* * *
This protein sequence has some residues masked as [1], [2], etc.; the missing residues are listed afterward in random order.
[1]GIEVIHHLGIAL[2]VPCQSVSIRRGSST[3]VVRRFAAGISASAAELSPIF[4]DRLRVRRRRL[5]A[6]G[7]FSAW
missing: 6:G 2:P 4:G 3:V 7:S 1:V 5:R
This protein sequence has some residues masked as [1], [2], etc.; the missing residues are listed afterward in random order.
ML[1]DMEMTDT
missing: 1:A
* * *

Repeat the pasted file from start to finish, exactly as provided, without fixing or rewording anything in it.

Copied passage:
This protein sequence has some residues masked as [1], [2], etc.; the missing residues are listed afterward in random order.
[1]GIEVIHHLGIAL[2]VPCQSVSIRRGSST[3]VVRRFAAGISASAAELSPIF[4]DRLRVRRRRL[5]A[6]G[7]FSAW
missing: 6:G 2:P 4:G 3:V 7:S 1:V 5:R
This protein sequence has some residues masked as [1], [2], etc.; the missing residues are listed afterward in random order.
ML[1]DMEMTDT
missing: 1:A